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Friction Anchors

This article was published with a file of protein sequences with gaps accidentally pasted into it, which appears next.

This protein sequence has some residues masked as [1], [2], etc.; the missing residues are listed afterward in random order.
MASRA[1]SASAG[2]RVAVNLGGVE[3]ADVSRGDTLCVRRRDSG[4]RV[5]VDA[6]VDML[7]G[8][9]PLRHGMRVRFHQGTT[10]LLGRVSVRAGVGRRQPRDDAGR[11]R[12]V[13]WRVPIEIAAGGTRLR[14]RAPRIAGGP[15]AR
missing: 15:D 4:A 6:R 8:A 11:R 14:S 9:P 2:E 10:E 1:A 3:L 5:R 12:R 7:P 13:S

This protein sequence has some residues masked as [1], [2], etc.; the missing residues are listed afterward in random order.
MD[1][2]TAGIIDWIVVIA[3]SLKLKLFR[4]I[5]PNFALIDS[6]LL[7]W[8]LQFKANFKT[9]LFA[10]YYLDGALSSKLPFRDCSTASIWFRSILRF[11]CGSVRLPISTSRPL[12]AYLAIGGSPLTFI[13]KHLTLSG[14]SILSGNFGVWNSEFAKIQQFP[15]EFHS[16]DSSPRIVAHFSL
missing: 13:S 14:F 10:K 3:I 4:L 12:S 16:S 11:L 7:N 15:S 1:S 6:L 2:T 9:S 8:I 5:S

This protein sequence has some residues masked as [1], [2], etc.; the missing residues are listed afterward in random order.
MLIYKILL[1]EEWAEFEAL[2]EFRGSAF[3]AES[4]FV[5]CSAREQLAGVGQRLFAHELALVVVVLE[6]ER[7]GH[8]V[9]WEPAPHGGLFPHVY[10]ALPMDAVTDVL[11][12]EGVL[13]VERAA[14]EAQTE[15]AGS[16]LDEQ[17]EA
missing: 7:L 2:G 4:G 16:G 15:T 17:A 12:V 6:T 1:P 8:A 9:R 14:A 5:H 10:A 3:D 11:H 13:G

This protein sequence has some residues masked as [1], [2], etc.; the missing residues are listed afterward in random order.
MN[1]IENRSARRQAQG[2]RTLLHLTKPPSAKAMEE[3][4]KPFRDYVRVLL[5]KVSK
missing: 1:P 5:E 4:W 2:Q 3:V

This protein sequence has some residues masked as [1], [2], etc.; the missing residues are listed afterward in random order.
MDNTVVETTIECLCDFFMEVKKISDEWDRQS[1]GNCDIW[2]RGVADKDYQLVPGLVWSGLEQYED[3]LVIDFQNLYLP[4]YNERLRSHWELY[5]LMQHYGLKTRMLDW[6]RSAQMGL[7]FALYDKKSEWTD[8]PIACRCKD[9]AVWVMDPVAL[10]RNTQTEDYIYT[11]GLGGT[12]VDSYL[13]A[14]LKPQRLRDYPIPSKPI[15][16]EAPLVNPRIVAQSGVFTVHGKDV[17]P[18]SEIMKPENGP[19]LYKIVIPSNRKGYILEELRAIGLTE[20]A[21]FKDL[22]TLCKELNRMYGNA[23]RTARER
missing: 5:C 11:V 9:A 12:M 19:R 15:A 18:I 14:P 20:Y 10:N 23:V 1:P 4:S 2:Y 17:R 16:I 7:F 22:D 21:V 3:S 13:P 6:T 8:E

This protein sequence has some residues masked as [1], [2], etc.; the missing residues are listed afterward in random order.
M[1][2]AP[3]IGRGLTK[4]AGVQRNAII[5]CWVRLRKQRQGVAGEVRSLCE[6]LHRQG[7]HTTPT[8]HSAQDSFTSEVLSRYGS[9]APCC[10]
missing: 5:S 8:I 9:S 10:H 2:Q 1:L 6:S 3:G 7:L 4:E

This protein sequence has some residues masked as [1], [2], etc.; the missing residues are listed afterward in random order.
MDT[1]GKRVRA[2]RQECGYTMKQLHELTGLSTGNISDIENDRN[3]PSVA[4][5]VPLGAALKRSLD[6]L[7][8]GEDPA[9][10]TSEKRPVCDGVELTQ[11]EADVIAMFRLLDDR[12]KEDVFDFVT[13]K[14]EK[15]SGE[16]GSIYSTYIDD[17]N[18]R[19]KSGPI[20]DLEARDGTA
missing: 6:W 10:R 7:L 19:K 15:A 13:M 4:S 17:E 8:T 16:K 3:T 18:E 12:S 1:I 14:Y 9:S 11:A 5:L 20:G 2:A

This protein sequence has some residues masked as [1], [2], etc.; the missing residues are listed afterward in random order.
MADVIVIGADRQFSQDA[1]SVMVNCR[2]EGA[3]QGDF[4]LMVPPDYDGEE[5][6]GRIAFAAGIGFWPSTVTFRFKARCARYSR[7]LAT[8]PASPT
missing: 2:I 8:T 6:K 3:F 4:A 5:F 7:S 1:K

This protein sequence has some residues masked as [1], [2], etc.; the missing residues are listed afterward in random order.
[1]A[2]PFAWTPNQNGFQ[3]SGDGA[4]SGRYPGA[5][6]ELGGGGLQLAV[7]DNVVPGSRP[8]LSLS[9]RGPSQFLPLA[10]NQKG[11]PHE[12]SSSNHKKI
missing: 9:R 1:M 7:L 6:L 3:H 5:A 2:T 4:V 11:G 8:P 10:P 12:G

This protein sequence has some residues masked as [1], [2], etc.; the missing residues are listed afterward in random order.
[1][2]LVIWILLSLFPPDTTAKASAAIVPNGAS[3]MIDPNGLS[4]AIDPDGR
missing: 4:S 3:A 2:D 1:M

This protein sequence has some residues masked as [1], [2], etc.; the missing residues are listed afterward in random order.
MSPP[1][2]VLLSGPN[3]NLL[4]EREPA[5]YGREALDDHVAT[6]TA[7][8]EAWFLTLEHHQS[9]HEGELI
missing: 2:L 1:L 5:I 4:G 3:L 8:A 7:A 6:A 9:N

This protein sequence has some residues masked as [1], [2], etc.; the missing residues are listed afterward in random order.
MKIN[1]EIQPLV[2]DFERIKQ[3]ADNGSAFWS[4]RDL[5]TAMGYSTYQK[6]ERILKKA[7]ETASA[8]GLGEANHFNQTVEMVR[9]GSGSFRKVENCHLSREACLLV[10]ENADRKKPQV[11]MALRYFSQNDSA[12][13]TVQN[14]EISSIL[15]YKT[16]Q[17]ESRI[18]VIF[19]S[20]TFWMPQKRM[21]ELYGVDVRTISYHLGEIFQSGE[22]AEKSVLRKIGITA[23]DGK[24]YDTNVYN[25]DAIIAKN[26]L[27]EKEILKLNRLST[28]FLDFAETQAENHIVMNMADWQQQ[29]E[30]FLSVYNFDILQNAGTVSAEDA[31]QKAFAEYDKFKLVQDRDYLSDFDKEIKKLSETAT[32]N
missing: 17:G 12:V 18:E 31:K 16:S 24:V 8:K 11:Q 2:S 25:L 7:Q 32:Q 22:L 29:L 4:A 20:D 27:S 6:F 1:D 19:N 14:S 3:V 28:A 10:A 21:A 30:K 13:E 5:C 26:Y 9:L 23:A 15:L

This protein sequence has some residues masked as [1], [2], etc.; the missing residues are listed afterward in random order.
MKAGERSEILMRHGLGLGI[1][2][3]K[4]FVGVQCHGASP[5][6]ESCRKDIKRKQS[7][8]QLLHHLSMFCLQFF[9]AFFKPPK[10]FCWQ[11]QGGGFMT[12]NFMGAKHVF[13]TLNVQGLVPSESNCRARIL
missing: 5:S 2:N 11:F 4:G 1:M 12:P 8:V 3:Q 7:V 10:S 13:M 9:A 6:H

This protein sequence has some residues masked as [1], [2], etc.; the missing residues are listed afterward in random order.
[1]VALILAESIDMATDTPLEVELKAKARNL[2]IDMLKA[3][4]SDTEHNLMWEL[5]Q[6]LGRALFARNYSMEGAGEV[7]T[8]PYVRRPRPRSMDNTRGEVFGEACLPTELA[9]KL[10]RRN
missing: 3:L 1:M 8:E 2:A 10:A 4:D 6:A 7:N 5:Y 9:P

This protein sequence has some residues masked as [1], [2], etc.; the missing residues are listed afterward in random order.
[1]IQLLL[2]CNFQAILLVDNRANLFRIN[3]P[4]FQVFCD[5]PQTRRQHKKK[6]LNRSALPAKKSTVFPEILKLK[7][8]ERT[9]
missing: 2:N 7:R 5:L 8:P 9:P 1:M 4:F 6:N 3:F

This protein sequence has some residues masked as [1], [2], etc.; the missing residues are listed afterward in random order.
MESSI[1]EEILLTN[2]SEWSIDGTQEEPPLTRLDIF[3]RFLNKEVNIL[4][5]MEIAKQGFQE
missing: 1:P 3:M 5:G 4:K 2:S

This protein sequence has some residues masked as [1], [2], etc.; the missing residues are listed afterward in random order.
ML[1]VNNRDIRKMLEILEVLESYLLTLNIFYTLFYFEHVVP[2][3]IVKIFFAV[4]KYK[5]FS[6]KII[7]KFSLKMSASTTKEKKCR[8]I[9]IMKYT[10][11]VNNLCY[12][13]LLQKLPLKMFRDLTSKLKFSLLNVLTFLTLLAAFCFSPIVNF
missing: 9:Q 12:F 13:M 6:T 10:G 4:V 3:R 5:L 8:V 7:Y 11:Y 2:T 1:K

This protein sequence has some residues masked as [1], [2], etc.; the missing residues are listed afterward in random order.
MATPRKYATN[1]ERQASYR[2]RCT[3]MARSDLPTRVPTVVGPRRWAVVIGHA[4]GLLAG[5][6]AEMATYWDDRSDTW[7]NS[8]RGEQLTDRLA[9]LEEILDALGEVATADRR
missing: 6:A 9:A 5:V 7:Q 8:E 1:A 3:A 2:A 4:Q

For light- and medium-duty applications, friction anchors tend to be the least expensive. Concrete screws. Concrete screws are typically available in 3/16- and 1/4-inch-diameters for light-duty applications or 3/8-inch-diameters for heavier-duty applications. Screw lengths range from 1-1/4 to 6 inches, but usually with only enough thread for embedments up to 2-1/2 inches. Most manufacturers recommend drilling a pilot hole 1/4 inch longer than the screw to allow room for displaced concrete or mortar to collect. Concrete screws have hardened-steel threads, which cut a thread in the sides of a predrilled hole. If you’ve used concrete screws, you’ve probably stripped out a fair number of holes. That's because the tolerance between the screw shank and the thread diameter is very tight, so the pilot hole must be of an exact diameter: Too big, and the threads won’t bite deep enough; too small, and the shank either pulverizes the sides of the hole or jams. Depending on how far you were able to drive a concrete screw before it jams, you'll either bend it or strip the head. To ensure a perfectly matched pilot hole, several concrete screw manufacturers package "tolerance-matched" bits with their concrete screws. You’ll pay more for Tapcons (ITW Buildex), Tappers (Powers-Rawl), or Scru-n-Taps (Star Fasteners) compared with generic brands sold in home centers, but we’ve noticed fewer stripped holes using tolerance-matched bits. All three manufacturers also offer drivers that slip over the drill bit, so you can drill the pilot and immediately drive the screw without changing bits.